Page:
RHENIUM


Atomic Number: 75

Atomic Symbol: Re

Atomic Weight: 186.207

Electron Configuration: -32-13-2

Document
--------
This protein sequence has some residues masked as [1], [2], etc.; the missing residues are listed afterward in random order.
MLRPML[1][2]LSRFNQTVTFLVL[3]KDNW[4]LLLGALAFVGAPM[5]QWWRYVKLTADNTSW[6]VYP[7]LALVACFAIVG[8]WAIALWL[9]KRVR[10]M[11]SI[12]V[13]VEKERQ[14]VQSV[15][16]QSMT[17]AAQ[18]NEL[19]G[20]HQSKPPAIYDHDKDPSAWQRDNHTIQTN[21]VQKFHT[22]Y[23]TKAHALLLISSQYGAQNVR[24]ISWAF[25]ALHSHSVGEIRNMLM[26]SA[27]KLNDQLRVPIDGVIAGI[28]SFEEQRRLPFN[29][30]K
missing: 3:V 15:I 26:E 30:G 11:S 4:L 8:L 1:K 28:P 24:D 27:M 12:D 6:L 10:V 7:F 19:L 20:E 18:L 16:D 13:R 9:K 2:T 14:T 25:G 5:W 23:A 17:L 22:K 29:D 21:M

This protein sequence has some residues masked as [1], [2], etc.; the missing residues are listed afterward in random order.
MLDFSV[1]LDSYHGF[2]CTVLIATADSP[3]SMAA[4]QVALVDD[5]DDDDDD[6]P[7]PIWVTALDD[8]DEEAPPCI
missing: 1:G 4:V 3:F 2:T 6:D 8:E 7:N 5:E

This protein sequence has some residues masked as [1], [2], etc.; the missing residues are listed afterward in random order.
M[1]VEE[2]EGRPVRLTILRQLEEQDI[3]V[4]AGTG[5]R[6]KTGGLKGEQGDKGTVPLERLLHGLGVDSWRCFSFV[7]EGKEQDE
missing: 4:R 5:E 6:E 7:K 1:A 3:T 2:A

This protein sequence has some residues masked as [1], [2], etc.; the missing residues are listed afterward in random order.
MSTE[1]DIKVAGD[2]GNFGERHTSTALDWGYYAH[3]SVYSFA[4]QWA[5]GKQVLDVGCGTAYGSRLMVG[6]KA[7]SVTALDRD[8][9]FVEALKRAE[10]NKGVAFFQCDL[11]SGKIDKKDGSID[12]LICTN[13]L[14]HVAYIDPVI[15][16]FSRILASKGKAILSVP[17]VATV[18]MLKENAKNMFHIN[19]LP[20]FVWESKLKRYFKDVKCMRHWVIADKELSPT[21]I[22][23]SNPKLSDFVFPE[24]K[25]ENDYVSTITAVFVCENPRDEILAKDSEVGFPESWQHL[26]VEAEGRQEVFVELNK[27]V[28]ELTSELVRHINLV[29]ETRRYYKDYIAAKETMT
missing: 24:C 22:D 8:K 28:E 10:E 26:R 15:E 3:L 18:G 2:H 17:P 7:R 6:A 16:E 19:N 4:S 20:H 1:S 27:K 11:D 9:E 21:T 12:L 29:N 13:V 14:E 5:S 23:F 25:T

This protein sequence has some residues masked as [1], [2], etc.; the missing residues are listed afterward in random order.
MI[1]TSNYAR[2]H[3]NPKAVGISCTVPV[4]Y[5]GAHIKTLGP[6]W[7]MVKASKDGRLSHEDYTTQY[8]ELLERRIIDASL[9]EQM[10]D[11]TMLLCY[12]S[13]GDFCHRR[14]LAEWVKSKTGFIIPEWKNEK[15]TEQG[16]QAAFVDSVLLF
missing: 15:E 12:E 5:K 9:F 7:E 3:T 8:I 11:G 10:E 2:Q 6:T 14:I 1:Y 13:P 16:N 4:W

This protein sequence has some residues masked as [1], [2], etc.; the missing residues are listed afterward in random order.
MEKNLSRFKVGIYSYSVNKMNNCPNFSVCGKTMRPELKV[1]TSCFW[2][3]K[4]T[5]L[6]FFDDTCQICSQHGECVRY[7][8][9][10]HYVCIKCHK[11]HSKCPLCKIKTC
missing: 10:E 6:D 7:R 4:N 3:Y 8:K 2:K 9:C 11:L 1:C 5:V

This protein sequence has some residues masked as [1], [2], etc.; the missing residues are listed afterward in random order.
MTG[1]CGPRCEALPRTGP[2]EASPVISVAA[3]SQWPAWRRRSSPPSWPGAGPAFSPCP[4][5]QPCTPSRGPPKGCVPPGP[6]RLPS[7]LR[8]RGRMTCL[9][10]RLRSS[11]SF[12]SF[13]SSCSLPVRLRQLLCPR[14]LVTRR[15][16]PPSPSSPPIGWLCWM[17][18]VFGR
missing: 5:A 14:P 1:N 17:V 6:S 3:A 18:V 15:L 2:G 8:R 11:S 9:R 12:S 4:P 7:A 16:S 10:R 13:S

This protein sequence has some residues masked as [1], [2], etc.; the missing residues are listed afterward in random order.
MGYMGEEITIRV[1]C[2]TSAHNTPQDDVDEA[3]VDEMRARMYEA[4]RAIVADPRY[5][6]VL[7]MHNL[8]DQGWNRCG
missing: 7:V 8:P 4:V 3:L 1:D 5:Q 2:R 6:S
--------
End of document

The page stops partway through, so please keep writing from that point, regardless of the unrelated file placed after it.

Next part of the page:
(L. Rhenus, Rhine) Discovery of rehenium is generally attributed to Noddack, Tacke, and Berg, who announced in 1925 they had detected the element in platinum ore and columbite. They also found the element in gadolinite and molybdenite. By working up 660 kg of molybdenite they were able in 1928 to extract 1 g of rhenium. Rehenium does not occur free in nature or as a compound in a distinct mineral species. It is, however, widely spread throughout the earth's crust to the extent of about 0.001 ppm. Commercial rhenium in the U.S. today is obtained from molybdenum roaster-flue dusts obtained from copper-sulfide ores mined in the vicinity of Miami, Arizona, and elsewhere in Arizona and Utah. Some molybdenum contain from 0.002 to 0.2% rhenium. More than 150,000 troy ounces of rhenium are now being produced yearly in the United States. The total estimated Free World reserve of rhenium metal is 3500 tons. Natural rhenium is a mixture of two stable isotopes. Twenty six other unstable isotopes are recognized. Rhenium metal is prepared by reducing ammonium perrhentate with hydrogen at elevated temperatures. The element is silvery white with a metallic luster; its density is exceeded only by that of platinum, iridium, and osmium, and its melting point is exceeded only by that of tungsten and carbon. It has other useful properties. The usual commercial form of the element is a powder, but it can be consolidated by pressing and resistance sintering in a vacuum or hydrogen atmosphere. This produces a compact shape in excess of 90% of the density of the metal. Annealed rhenium is very ductile, and can be bent, coiled, or rolled. Rhenium is used as an additive to tungsten and molybdenum-based alloys to impart useful properties. It is widely used for filaments for mass spectrographs and ion gages. Rhenium-molybdenum alloys are superconductive at 10 K. Rhenium is also used as an electrical contact material as it has good wear resistance and withstands arc corrosion. Thermocouples made of Re-W are used for measuring temperatures up to 2200C, and rhenium wire is used in photoflash lamps for photography. Rhenium catalysts are exceptionally resistant to poisoning from nitrogen, sulfur, and phosphorus, and are used for hydrogenation of fine chemicals. The price in 1928 was $10,000/g. Rhenium currently costs about $250/troy oz. Little is known of its toxicity; therefore, it should be handled with care until more data are available.